This is an excerpt from my gothic novella, Love is the Cure. This part is from the point of view of a very ancient vampire, Bren. It’s the most gothic point of view, so the perfect way to celebrate Halloween. You can download the whole ebook for free this weekend. There are 56 other ebooks available for free here as part of the promotion.
The paper dolls dance and play, their consciousnesses tugging at my own by the bond I made with them. My world, dull grey, is peopled with transparencies. They light a thousand candles each night for me, but not one nor a thousand can light this place. My empire of ash. They call this mausoleum my court; they cannot tell a grave from a throne.
It comes, first the scent. Unmistakable. Hot trickling red, thick with heady power. Her force, her essence, running through their veins. The pull, after centuries, is still irresistible.
Mortagne, the parasite who inhabits my shadow endlessly, approaches me. His is a pestilence, an infestation of which I am never rid. Bathsheba too ascends the dais, lurking, sliming, funereal, dragging her mothball scent. I do not recall which chest I pulled her from, so that I may put her back.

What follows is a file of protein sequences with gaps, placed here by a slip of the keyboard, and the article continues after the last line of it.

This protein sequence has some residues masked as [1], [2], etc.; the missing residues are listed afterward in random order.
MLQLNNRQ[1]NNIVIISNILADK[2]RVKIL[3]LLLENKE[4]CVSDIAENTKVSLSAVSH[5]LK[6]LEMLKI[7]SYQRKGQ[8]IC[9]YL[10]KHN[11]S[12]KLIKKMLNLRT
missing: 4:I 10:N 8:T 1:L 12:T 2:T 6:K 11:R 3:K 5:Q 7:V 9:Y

Where did they come from, these wraiths that hang from me like so many tattered garments?
“Hic est ignis,” I hiss at them, raising one finger and pointing at the two strangers who have appeared at the bottom of the stone stairs to my vault, and now await official entry. My Latin is not strong, but Mortagne and Bathsheba do not understand my own tongue. It is long dead to them. It does not matter; words are not needed. I have my hooks in their minds. They can feel my will without my voicing it, though they little comprehend my desires.
These two strangers glow with her flame, taking on her substance, her strength, and the scorching fatal colour of her. “Ena,” I mouth, but I will not sully her name by speaking it in the presence of my parasites. I recognise him, the dark one. He is her child. She laid her kiss on him when he ran through the shadowed tunnels under Londinium, and stumbled near her realm. It marks him like a burning brand, drawing me to him.
“Quis sit qui venit?”
“It is George Kerrick, my Lord,” Mortagne says. “And his get, Sebastian Talbot. You recall, my Lord, that we won Talbot’s soul for you dicing but three nights ago. He is yours by right.”
I let out a low rattle. It is something like a sigh. I care not for their foolish games, or the other one—the soft, preening blond they call Talbot. “Kerrick,” I say, tasting the name, savouring it. He is the one I want.
Mortagne and Bathsheba ooze down the stairs and across the room, but I do not wait for them. I point a finger once more towards Kerrick and beckon him to me. In his shadowed eyes there is understanding. He comprehends my purpose, even before it is known to me. He has come to barter.
(c) Ambrose Hall, 2016